I could see White Sands while approaching Alamogordo, a stretch beneath the mountains that gleamed like the ocean. When I arrived IN Alamogordo and saw the space museum, I wondered if somehow I’d missed the turnoff to the park itself. Instructions from a local assured me that I was on the right road, and once outside of town signs appeared. Soon, white hills overgrown with vegetation appeared, and behind them the entrance to the park. The park’s sheer scale makes a driving tour most practicable, though I pulled over as soon as the pavement gave way to compressed sand. I can sing many praises of my rental, that Kia Rio, but driving on sand is not among its strengths. I felt like I had fallen into the gears of a machine. A large parking area two miles into the drive provides a marginally elevated boardwalk into the middle of the dunes, with informational signs along the way expalining the science of the Sands’ formation, and the life that persisted there.
Beyond the boardwalk, the paved road disappeared,but a compressed path extended far out into the expanse. I decided to hike along the road, occasionally leaving it to wander midst the dunes themselves. Even under a partially cloudy sky, the dunes were blindingly white; I wore sunglasses and could not see otherwise.
The sight itself was not as surreal as it might have been, because my computer’s background for months has been a sunset over White Sands. But still, to see it in person! The gypsum expanse seemed endless, and if a visitor dared losing sight of the road, it was possible to be completely surrounded by a field of white.
When I returned home, I discovered many photos taken of the sky; my camera’s viewfinder was so saturated with light I had no idea what I was aiming at. I walked in for about three miles, until I realized all the cars passing me were also turning around. I assume it was a closed loop, so I turned around. The walk was shortened by two kindly Angelenos, who were on vacation and decided that I was going to die if I walked back under the noonday sun. They gave me a ride in their Jeep Wrangler, and even it responded to the sand poorly. (I felt slightly vindicated on my Rio’s behalf.) The man driving had done it before, though, and he knew to hug the edges of the road, near the gypsum banks; there, travel was smoother.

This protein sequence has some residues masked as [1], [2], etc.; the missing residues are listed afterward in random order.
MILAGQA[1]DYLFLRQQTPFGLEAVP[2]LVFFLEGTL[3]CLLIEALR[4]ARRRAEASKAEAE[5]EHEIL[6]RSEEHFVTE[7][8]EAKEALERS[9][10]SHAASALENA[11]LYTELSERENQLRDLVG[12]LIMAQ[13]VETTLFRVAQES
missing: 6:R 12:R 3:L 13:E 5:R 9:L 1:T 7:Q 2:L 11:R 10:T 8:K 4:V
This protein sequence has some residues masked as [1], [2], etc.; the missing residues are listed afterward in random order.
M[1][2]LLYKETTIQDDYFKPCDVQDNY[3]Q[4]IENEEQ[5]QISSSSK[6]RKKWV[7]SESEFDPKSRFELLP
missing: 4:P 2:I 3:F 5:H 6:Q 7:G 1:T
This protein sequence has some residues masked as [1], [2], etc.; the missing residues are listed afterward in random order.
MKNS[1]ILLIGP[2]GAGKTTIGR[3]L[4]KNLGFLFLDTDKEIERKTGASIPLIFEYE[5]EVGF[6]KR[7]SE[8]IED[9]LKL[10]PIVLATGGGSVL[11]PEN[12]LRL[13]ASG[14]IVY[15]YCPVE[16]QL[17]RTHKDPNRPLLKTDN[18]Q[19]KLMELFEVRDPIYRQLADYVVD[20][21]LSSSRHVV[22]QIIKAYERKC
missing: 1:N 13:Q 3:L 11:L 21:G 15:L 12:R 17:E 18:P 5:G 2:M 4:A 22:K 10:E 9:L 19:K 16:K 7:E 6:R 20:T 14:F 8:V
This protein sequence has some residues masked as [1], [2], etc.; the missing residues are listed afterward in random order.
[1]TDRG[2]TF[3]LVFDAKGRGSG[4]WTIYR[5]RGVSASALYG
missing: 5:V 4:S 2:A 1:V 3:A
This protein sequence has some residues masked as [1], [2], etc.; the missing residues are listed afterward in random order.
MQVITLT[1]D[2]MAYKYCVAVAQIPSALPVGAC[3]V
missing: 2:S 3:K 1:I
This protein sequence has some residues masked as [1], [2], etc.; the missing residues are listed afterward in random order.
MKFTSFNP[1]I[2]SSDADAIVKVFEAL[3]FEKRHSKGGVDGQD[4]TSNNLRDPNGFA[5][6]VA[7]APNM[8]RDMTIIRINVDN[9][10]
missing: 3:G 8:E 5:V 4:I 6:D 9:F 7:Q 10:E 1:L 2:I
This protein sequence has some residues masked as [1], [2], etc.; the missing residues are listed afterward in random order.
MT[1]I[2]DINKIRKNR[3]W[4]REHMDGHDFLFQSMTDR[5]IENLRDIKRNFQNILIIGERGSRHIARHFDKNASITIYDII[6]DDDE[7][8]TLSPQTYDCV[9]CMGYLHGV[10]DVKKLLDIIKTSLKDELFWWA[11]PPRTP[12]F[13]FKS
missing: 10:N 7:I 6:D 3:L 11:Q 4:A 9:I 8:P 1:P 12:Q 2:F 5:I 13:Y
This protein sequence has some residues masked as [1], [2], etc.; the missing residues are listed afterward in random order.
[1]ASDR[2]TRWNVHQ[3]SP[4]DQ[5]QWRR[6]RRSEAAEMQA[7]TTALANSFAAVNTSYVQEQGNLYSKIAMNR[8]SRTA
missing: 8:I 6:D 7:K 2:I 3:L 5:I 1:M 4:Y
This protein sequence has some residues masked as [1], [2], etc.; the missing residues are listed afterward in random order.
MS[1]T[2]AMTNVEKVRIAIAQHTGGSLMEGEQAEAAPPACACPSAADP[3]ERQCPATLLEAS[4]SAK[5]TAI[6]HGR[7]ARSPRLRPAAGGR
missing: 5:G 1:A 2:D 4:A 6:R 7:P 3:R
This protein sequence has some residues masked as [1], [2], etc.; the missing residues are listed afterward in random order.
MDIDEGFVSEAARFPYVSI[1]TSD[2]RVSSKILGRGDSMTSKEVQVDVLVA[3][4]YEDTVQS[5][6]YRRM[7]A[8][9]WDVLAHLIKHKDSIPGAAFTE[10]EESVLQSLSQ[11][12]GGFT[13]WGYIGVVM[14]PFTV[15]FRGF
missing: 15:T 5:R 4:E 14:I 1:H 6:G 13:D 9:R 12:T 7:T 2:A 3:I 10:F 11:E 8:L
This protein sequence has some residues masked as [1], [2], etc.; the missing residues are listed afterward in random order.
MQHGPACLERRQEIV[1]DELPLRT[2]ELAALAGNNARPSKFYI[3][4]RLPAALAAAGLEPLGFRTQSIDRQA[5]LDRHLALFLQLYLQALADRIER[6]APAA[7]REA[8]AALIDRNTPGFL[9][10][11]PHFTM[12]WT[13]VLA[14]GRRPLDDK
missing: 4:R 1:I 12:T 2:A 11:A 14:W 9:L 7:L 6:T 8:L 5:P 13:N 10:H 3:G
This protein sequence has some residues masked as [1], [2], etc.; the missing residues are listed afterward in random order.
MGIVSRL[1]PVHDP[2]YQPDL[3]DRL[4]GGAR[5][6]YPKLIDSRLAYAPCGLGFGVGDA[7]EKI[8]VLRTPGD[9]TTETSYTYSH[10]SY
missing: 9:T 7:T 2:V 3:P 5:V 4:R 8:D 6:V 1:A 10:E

Although I had originally planned to spend a week in Las Cruces, using it as my base, as I left White Sands for it I wasn’t terribly excited. For the past two days I had enjoyed small towns and beautiful countryside; Las Cruces would be my first major city, requiring actual navigation. So far, my only major route change had involved a left turn in Roswell, departing 285 for 380/70. In Las Cruces, my road unexpectedly split, and when I found the stretch I actually wanted to be on, it changed names going through an intersection. When I arrived at my motel, it seemed to be in a distressed area of town, and finding any place to eat involved getting turned around again. (I wound up in Mesilla, which made visiting it the next morning much easier.) Tired of driving, and hungry — my breakfast was a dusting of oatmeal, and lunch a gas station burrito from Alamagordo — I pulled into a truck stop and ate at….Taco Bell. And then it rained! I retired to bed early and hoped the city would look more promising in the morning. I’m happy to report that it did.